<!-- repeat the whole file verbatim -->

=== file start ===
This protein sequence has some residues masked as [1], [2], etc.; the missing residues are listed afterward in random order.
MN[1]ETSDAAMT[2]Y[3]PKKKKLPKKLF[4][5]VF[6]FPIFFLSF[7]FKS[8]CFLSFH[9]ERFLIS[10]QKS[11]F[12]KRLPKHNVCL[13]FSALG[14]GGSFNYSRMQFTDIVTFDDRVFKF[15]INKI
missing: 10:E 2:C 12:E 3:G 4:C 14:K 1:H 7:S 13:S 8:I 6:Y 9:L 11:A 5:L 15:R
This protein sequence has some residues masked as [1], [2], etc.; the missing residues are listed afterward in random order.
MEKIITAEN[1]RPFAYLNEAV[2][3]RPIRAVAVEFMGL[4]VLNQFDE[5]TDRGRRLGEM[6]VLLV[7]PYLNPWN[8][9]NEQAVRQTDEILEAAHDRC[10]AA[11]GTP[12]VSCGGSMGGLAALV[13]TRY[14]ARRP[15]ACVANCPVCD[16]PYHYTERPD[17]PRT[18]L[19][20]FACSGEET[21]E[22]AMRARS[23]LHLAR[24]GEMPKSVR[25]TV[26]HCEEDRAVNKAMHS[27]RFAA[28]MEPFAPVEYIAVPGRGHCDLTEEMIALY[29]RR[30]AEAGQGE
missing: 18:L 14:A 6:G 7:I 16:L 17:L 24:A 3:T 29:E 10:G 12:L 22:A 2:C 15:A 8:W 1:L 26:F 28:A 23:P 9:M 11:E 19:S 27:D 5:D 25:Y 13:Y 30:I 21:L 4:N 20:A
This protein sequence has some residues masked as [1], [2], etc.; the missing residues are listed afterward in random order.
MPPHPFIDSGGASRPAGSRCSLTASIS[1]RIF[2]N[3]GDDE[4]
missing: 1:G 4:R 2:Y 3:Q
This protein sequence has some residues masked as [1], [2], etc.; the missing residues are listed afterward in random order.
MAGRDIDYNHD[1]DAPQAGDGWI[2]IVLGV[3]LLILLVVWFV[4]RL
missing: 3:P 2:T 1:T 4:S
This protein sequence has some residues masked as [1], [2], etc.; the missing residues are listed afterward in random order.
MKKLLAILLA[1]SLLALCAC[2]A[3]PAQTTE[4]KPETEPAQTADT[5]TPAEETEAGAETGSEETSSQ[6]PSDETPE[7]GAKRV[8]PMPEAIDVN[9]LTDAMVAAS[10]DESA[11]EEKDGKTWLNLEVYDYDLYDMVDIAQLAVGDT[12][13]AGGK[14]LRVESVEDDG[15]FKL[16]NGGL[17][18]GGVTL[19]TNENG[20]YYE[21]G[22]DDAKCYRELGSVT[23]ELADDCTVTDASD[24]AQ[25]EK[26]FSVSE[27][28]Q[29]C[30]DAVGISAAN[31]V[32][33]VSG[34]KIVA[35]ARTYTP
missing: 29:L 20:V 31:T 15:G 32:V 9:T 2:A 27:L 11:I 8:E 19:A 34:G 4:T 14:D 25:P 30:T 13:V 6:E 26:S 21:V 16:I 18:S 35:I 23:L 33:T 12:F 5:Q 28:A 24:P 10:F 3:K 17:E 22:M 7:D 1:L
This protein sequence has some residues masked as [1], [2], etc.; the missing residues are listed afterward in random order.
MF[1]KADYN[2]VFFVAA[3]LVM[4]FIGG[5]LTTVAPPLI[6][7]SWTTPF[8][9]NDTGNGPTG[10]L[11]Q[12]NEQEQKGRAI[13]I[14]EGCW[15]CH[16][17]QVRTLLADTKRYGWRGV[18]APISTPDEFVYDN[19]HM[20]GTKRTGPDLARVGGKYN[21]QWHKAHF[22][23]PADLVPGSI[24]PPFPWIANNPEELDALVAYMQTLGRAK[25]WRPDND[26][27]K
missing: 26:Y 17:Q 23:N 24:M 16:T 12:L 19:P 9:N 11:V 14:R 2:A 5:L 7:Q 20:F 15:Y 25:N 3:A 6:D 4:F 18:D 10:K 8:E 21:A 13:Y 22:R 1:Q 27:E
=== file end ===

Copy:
This protein sequence has some residues masked as [1], [2], etc.; the missing residues are listed afterward in random order.
MN[1]ETSDAAMT[2]Y[3]PKKKKLPKKLF[4][5]VF[6]FPIFFLSF[7]FKS[8]CFLSFH[9]ERFLIS[10]QKS[11]F[12]KRLPKHNVCL[13]FSALG[14]GGSFNYSRMQFTDIVTFDDRVFKF[15]INKI
missing: 10:E 2:C 12:E 3:G 4:C 14:K 1:H 7:S 13:S 8:I 6:Y 9:L 11:A 5:L 15:R
This protein sequence has some residues masked as [1], [2], etc.; the missing residues are listed afterward in random order.
MEKIITAEN[1]RPFAYLNEAV[2][3]RPIRAVAVEFMGL[4]VLNQFDE[5]TDRGRRLGEM[6]VLLV[7]PYLNPWN[8][9]NEQAVRQTDEILEAAHDRC[10]AA[11]GTP[12]VSCGGSMGGLAALV[13]TRY[14]ARRP[15]ACVANCPVCD[16]PYHYTERPD[17]PRT[18]L[19][20]FACSGEET[21]E[22]AMRARS[23]LHLAR[24]GEMPKSVR[25]TV[26]HCEEDRAVNKAMHS[27]RFAA[28]MEPFAPVEYIAVPGRGHCDLTEEMIALY[29]RR[30]AEAGQGE
missing: 18:L 14:A 6:G 7:I 16:L 17:L 24:A 3:T 29:E 10:G 12:L 22:A 2:C 15:A 8:W 1:L 26:F 28:A 23:P 9:M 11:E 19:S 27:D 5:D 25:Y 13:Y 30:I 21:L 4:N 20:A
This protein sequence has some residues masked as [1], [2], etc.; the missing residues are listed afterward in random order.
MPPHPFIDSGGASRPAGSRCSLTASIS[1]RIF[2]N[3]GDDE[4]
missing: 1:G 4:R 2:Y 3:Q
This protein sequence has some residues masked as [1], [2], etc.; the missing residues are listed afterward in random order.
MAGRDIDYNHD[1]DAPQAGDGWI[2]IVLGV[3]LLILLVVWFV[4]RL
missing: 3:P 2:T 1:T 4:S
This protein sequence has some residues masked as [1], [2], etc.; the missing residues are listed afterward in random order.
MKKLLAILLA[1]SLLALCAC[2]A[3]PAQTTE[4]KPETEPAQTADT[5]TPAEETEAGAETGSEETSSQ[6]PSDETPE[7]GAKRV[8]PMPEAIDVN[9]LTDAMVAAS[10]DESA[11]EEKDGKTWLNLEVYDYDLYDMVDIAQLAVGDT[12][13]AGGK[14]LRVESVEDDG[15]FKL[16]NGGL[17][18]GGVTL[19]TNENG[20]YYE[21]G[22]DDAKCYRELGSVT[23]ELADDCTVTDASD[24]AQ[25]EK[26]FSVSE[27][28]Q[29]C[30]DAVGISAAN[31]V[32][33]VSG[34]KIVA[35]ARTYTP
missing: 29:L 20:V 31:T 15:G 32:V 9:T 2:A 27:L 11:I 8:E 19:A 34:G 4:T 14:D 25:P 30:T 13:V 6:E 26:S 21:V 16:I 18:S 35:I 23:L 33:T 12:F 5:Q 28:A 24:P 10:F 3:K 17:E 22:M 7:D 1:L
This protein sequence has some residues masked as [1], [2], etc.; the missing residues are listed afterward in random order.
MF[1]KADYN[2]VFFVAA[3]LVM[4]FIGG[5]LTTVAPPLI[6][7]SWTTPF[8][9]NDTGNGPTG[10]L[11]Q[12]NEQEQKGRAI[13]I[14]EGCW[15]CH[16][17]QVRTLLADTKRYGWRGV[18]APISTPDEFVYDN[19]HM[20]GTKRTGPDLARVGGKYN[21]QWHKAHF[22][23]PADLVPGSI[24]PPFPWIANNPEELDALVAYMQTLGRAK[25]WRPDND[26][27]K
missing: 26:Y 17:Q 23:N 24:M 16:T 12:L 19:P 9:N 11:V 14:R 2:A 5:L 7:Q 20:F 15:Y 25:N 3:A 6:D 4:F 18:D 10:K 8:E 21:A 13:Y 22:R 1:Q 27:E